There are national, clinical guidelines and recommendations for the management of ncfb from diagnosis through to daily treatment and airway clearance. I don’t know if it may feel like a bit too much atm, but if you’d like to read them:
You’ll find the guidelines can be an extremely useful resource for making sure your husband is getting the correct treatment going forward.
Hello Maninblack, 🙂👋
Welcome. I do not have bronchiectasis but there are many here that do and have years of experience living with it. You will get lots of support and encouragement here I am sure. Beat wishes to you both.
Cas xx 🌿
Hi and welcome to the site, not a bronchiectasis but there are lots of people on here that can help although we all support each other. Have a lovely day and take care 😊 Bernadette and Jack 🐕 xxxxxx 🌻🌻
Welcome ! I've had bronchiectasis for twenty years and living a good life. Your husband will get to know his condition and learn to live with it. Eating and sleeping well, staying hydrated and exercising are very important. Submitting sputum samples to doc when ill is vital and having a rescue pack of two weeks antibiotics is generally a good idea.I also take many supplements which seems to help.
100% agree with everything Ginty has said. I was diagnosed 5 years ago but would have had it for 15yrs before that. If I stay fit, hydrated, sleep, watch the stress levels, and do my clearance exercises I'm pretty good. When I start feeling exhausted I realise I've slackened off on one of the above, especially if work gets frantic and I don't take time to rest /breathe. I also find hi dose vit C 2x daily makes a huge difference to how clear my lungs are.And if I feel symptoms getting worse, I'm really quick to get a sputum sample to the lab and start my antibiotics.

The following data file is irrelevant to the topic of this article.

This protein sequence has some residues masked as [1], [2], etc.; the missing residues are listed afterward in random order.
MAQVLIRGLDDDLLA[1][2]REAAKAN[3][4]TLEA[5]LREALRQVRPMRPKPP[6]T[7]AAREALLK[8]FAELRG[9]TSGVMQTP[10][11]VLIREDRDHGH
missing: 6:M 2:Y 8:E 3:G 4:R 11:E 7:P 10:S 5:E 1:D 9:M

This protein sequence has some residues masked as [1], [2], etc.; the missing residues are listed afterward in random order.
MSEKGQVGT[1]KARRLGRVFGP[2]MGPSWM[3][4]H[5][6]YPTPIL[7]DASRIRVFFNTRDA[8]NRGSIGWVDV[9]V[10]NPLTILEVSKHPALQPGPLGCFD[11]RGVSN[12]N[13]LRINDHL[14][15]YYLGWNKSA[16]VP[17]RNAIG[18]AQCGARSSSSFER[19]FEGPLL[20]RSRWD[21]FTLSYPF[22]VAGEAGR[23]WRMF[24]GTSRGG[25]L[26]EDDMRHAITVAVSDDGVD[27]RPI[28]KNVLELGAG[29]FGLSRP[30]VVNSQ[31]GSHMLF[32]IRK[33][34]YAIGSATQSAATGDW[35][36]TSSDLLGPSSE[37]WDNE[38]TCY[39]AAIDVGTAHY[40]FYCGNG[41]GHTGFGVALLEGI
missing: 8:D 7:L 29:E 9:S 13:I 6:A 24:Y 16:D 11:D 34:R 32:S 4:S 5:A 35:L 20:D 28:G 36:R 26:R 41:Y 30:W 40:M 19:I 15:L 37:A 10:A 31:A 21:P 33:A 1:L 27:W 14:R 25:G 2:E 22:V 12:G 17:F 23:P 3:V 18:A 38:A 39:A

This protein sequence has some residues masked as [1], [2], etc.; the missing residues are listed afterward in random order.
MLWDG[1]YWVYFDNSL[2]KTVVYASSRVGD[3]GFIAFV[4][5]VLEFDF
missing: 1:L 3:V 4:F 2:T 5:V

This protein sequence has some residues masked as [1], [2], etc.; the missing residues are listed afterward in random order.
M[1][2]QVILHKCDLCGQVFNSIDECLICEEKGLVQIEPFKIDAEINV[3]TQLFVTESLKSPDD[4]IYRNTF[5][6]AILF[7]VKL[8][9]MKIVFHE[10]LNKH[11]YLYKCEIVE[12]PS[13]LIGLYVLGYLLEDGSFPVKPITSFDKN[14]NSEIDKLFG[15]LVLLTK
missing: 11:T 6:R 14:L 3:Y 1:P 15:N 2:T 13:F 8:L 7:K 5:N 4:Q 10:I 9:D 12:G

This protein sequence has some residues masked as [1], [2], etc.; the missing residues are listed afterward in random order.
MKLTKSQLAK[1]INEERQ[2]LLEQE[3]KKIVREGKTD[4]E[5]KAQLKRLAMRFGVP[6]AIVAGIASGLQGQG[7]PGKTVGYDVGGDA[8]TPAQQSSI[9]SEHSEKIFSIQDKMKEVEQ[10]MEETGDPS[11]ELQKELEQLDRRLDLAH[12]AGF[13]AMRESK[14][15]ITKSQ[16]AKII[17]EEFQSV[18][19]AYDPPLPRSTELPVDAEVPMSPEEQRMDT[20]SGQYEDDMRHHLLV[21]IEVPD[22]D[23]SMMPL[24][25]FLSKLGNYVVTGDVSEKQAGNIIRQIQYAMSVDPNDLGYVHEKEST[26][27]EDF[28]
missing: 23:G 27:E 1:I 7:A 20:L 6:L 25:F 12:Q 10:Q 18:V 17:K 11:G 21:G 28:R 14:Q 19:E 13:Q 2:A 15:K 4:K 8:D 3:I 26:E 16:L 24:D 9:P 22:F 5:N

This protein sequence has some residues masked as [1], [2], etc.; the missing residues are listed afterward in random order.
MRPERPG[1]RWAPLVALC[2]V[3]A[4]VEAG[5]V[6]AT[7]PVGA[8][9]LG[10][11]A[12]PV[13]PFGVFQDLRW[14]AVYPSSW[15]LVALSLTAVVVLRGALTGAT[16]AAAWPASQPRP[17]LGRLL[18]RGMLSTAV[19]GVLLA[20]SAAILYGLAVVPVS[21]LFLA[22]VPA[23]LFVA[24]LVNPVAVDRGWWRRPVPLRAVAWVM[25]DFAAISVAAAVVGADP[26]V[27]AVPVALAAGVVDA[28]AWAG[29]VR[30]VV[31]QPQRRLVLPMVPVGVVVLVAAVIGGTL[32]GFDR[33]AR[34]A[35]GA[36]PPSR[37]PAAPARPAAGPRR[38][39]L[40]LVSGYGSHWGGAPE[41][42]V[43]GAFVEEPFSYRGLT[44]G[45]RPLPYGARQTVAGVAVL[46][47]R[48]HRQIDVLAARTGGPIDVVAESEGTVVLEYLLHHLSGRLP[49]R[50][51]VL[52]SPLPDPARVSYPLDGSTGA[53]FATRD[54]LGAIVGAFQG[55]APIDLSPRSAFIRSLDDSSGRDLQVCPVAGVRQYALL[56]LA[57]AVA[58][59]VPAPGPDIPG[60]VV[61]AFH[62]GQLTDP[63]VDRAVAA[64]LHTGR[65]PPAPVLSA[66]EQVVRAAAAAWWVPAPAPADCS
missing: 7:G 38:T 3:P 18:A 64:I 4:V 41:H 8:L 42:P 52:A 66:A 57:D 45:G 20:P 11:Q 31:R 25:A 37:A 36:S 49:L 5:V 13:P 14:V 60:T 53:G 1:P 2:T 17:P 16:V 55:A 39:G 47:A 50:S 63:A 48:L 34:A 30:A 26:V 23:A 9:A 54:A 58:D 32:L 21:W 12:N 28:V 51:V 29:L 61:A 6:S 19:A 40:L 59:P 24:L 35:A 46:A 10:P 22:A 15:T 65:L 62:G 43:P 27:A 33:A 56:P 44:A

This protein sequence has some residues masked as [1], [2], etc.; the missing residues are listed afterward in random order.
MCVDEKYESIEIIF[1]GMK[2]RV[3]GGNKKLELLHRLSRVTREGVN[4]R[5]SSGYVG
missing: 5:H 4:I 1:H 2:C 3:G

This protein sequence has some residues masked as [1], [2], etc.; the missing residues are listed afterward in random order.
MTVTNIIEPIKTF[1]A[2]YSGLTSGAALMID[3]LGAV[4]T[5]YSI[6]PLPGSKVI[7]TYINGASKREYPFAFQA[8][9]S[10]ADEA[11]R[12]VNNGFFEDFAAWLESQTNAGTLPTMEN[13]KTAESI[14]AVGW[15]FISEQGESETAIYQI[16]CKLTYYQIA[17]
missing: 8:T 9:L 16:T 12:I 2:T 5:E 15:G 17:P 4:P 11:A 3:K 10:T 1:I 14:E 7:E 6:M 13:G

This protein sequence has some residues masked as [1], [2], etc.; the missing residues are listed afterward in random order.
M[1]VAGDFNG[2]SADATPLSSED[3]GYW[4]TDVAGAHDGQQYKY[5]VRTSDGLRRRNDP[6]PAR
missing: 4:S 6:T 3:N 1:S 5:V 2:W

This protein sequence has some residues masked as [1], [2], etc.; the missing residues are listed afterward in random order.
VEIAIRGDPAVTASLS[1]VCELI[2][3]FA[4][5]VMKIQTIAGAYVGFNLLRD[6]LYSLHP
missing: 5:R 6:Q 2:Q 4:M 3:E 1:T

Hi Maninblack and welcome to the site. You will find alot of information on bronchiectasis on this site , you can type this is in the search box and it will bring up past posts that you can read through. Most gp and respiratory consultants dont know enough about bronch so find a specialist in a hospital near to you and ask your gp for a referral. Charlie G has given good advice and clearance is very important. It is good to read up everything you can about this condition so that you get the right care. We are all different so need different meds, if you have been given an inhaler and its not working then say so, you need all the help you can get. I learned more from this site than anywhere else so if you have any questions then please ask, we are a friendly bunch x
Welcome to the forum. I have bronch, diagnosed 3years ago. I agree the literature is a bit overwhelming, so go through it little by little. The only thing I would add to the advice you've already been given is, if you are offered Pulmonary Rehabilitation, jump at it. It did me a lot of good. Good luck to both of you. I was still going to exercise classes and doing the garden until lockdown messed up my fitness- now trying to regain it. Stay as fit as you can. xxx
Hi and welcome to our friendly forum
Only short reply as must take dogs a walk. Keep up as much exercise as possible, make your lungs work. It can lead to increased lung capacity and better oxygen uptake. Good luck, and no doubt chat again.